[0055] An emulsion is a temporary or permanent dispersion of one liquid phase within a second liquid phase. The second liquid is generally referred to as the continuous phase. Surfactants are commonly used to aid in the formation and stabilization of emulsions. Not all surfactants are equally able to stabilize an emulsion. The type and amount of a surfactant needs to be selected for optimum emulsion utility especially with regard to preparation and physical stability of the emulsion, and stability during dilution and further processing. Physical stability refers to maintaining an emulsion in a dispersion form. Processes such as coalescence, aggregation, adsorption to container walls, sedimentation and creaming, are forms of physical instability, and should be avoided. Examples of suitable surfactants are described in WO 97/24177, page 19-21; and in WO 99/01534.

[0056] Emulsions can be further classified as either simple emulsions, wherein the dispersed liquid phase is a simple homogeneous liquid, or a more complex emulsion, wherein the dispersed liquid phase is a heterogeneous combination of liquid or solid phases, such as a double emulsion or a multiple-emulsion. For example, a water-in-oil double emulsion or multiple emulsion may be formed wherein the water phase itself further contains an emulsified oil phase; this type of emulsion may be specified as an oil-in-water-in oil (o/w/o) emulsion. Alternatively, a water-in-oil emulsion may be formed wherein the water phase contains a dispersed solid phase often referred to as a suspension-emulsion. Other more complex emulsions can be described. Because of the inherent difficulty in describing such systems, the term emulsion is used to describe both simple and more complex emulsions without necessarily limiting the form of the emulsion or the type and number of phases present.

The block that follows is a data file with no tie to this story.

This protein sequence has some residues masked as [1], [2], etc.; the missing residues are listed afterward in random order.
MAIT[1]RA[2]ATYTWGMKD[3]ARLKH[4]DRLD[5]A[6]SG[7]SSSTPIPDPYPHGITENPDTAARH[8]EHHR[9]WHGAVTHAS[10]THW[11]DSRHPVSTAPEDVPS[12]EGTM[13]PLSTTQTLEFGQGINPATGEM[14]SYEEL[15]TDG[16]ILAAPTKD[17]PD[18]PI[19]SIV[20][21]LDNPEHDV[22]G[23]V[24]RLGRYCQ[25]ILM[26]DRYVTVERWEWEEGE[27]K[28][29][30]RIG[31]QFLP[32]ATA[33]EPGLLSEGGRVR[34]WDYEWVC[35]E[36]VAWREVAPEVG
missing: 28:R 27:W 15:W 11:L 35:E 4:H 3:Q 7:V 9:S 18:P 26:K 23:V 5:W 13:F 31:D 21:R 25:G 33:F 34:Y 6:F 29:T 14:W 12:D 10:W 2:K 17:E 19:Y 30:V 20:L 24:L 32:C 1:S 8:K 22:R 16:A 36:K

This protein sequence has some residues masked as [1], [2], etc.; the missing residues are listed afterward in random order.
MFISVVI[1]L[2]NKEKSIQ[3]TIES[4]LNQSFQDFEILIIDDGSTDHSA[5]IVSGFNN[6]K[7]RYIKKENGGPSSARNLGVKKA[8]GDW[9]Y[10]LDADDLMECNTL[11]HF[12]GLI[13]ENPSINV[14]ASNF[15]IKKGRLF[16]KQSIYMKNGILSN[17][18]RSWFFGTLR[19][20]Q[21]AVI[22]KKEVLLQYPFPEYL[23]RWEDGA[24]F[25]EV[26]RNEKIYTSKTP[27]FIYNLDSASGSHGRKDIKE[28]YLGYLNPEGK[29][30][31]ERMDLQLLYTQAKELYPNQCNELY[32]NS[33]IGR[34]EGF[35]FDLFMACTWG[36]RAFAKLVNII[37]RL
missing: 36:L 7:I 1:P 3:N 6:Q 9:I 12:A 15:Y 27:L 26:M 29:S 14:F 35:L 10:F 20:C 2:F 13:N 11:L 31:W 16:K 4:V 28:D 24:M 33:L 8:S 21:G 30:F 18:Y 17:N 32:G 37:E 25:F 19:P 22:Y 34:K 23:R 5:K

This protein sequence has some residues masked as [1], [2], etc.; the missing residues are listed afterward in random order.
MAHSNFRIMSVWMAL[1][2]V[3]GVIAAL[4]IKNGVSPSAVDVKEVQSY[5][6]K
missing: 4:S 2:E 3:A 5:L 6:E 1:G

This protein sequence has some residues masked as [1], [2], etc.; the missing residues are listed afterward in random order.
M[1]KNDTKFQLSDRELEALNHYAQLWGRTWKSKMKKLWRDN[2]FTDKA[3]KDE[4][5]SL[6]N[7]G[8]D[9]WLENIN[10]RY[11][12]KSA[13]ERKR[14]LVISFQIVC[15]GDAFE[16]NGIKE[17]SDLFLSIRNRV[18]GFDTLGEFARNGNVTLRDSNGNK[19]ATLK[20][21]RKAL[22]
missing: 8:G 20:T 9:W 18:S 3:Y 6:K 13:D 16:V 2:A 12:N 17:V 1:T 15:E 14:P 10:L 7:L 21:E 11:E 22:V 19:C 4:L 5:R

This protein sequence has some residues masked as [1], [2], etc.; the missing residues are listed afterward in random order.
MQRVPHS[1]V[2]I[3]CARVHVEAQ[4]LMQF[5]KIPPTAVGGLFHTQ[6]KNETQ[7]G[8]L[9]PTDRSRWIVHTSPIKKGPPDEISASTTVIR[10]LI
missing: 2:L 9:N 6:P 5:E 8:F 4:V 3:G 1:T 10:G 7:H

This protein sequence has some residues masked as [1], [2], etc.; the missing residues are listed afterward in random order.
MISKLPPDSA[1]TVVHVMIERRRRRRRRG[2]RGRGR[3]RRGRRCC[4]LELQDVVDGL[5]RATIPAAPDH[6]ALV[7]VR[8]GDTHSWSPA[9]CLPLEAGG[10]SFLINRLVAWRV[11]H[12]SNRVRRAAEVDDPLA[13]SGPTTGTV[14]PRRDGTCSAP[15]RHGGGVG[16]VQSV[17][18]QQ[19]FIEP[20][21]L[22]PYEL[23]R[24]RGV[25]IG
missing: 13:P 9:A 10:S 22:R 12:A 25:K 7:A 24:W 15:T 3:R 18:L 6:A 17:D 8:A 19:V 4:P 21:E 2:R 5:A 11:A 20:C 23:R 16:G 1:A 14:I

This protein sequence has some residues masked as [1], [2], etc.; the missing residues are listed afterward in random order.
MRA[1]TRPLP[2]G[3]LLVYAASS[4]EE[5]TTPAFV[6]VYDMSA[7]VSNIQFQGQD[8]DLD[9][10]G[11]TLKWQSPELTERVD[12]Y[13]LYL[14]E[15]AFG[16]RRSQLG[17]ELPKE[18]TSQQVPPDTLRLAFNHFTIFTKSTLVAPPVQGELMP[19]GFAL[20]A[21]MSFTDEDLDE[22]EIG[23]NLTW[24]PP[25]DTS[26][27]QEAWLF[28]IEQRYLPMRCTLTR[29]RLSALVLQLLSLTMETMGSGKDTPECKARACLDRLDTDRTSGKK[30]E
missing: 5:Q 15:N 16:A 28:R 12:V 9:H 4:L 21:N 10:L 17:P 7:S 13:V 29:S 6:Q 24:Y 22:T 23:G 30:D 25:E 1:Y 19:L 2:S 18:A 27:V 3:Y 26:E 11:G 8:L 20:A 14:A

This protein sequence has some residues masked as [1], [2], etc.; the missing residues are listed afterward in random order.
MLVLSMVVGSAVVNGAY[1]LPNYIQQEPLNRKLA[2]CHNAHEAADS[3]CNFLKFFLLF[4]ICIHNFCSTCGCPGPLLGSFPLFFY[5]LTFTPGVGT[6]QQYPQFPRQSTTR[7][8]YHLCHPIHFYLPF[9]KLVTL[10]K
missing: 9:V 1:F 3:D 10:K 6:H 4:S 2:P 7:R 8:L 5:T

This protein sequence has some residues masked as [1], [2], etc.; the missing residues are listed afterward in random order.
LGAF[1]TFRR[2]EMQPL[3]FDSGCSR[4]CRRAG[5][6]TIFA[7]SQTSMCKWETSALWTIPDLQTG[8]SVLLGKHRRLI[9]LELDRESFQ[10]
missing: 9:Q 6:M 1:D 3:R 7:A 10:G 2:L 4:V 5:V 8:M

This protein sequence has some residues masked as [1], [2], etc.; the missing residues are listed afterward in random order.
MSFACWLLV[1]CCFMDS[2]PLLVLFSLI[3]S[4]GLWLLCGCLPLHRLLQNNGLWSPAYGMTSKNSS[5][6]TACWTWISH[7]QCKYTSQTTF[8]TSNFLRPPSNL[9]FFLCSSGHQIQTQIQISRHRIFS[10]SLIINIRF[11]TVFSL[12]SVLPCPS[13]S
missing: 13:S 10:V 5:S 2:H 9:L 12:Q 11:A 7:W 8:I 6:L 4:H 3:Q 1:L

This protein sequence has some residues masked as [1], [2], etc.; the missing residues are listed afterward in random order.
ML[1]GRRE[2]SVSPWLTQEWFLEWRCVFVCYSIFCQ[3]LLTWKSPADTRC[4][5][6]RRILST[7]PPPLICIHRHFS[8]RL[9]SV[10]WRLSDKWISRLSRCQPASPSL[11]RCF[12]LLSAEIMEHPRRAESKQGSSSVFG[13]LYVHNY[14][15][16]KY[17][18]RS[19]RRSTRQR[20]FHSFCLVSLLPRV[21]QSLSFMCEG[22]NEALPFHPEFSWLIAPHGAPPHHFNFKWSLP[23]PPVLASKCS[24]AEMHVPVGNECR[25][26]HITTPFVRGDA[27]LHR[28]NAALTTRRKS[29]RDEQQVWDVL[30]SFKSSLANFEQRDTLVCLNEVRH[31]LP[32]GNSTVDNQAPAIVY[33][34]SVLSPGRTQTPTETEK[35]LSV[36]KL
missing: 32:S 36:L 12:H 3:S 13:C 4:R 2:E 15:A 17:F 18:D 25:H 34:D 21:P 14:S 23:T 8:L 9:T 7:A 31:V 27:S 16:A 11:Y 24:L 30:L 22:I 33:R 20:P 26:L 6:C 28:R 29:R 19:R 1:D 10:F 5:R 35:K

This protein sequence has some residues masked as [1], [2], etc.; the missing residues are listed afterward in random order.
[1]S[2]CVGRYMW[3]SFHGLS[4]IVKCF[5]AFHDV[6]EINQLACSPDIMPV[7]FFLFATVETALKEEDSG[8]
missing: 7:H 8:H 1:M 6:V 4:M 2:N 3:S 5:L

Polyamine

[0057] The rigidity/flexibility and permeability of the membrane is mainly influenced by the choice of polyamine. The polyamine according to the invention is a polybranched polyamine. Each branch, preferably ending with a primary amino group serves as a tethering point in the membrane network, thereby giving the favorable properties of the invention. A polybranched polyamine according to the present invention is a polyamine having more than two branching points and more than two reactive amino groups (capable of reacting with the crosslinking agent, i.e., primary and secondary amino groups). The polybranched polyamine is used as starting material when the emulsion is prepared--it is not formed in situ from other starting materials. To obtain the attractive properties of the invention, the polybranched structure of the polyamine must be present as starting material.

[0058] There is a close relation between number of branching points and number of primary amines, since primary amines will always be positioned at the end of a branch: A linear amine can only contain two primary amines. For each branching point hypothetically introduced in such a linear di-amine will allow one or more primary amine(s) to be introduced at the end of the introduced branch(es). In this context we understand the primary amino group as part of the branch, i.e., the endpoint of the branch. For example, we consider both tris(2-aminoethyl)amine and 1,2,3-propanetriamine as molecules having one branching point. For the invention the polyamine has at least four primary amines. Branching points can be introduced from an aliphatic hydrocarbon chain as in the previously stated examples or from unsaturated carbon bonds, such as in, e.g., 3,3'-diaminobenzidine, or from tertiary amino groups, such as in N,N,N',N'-tetrakis-(2-aminoethyl)ethylenediamine.